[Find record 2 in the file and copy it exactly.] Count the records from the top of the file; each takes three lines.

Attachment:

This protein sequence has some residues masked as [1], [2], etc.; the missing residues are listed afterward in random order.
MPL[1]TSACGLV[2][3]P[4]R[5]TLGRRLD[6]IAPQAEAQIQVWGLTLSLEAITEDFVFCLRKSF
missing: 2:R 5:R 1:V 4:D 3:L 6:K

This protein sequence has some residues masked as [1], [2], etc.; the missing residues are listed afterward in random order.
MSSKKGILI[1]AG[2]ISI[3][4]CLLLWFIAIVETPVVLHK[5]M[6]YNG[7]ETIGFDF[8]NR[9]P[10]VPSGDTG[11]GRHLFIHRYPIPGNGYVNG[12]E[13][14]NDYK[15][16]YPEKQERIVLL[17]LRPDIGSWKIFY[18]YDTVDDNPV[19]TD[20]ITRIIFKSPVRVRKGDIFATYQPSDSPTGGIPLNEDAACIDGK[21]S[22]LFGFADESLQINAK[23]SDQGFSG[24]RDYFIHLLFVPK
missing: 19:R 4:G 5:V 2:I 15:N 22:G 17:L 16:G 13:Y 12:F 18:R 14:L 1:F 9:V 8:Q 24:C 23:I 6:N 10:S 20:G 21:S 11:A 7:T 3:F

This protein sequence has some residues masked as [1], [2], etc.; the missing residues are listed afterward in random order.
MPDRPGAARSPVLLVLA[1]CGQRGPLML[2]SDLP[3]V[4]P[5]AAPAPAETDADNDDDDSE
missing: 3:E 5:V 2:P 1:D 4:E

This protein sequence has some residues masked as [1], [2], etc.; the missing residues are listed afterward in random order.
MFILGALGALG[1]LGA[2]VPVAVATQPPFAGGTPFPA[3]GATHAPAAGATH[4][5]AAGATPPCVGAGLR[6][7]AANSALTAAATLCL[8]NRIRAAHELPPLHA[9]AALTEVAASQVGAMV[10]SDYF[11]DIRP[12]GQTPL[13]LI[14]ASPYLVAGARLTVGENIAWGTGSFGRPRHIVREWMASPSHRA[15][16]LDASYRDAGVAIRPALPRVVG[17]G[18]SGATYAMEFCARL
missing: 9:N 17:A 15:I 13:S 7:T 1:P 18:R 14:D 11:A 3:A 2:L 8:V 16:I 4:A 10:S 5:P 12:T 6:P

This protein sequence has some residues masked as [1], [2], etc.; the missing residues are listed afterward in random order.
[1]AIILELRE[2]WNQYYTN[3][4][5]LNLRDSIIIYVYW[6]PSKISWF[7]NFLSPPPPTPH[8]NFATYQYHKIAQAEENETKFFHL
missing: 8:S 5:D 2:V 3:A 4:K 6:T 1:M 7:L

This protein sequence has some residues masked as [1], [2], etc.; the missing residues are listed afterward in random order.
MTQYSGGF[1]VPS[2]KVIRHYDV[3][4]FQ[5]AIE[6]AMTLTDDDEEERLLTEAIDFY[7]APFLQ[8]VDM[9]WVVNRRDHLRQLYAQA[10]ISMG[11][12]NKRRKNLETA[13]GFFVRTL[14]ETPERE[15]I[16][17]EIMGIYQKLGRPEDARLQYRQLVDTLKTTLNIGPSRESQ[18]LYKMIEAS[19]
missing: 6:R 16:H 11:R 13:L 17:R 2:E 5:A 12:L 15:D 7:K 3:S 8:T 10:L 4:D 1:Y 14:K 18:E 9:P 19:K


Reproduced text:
This protein sequence has some residues masked as [1], [2], etc.; the missing residues are listed afterward in random order.
MSSKKGILI[1]AG[2]ISI[3][4]CLLLWFIAIVETPVVLHK[5]M[6]YNG[7]ETIGFDF[8]NR[9]P[10]VPSGDTG[11]GRHLFIHRYPIPGNGYVNG[12]E[13][14]NDYK[15][16]YPEKQERIVLL[17]LRPDIGSWKIFY[18]YDTVDDNPV[19]TD[20]ITRIIFKSPVRVRKGDIFATYQPSDSPTGGIPLNEDAACIDGK[21]S[22]LFGFADESLQINAK[23]SDQGFSG[24]RDYFIHLLFVPK
missing: 19:R 4:G 5:V 2:I 15:N 22:G 17:L 16:G 13:Y 12:F 18:R 14:L 1:F 9:V 8:Q 24:C 23:I 6:N 10:S 20:G 21:S 11:A 7:T 3:F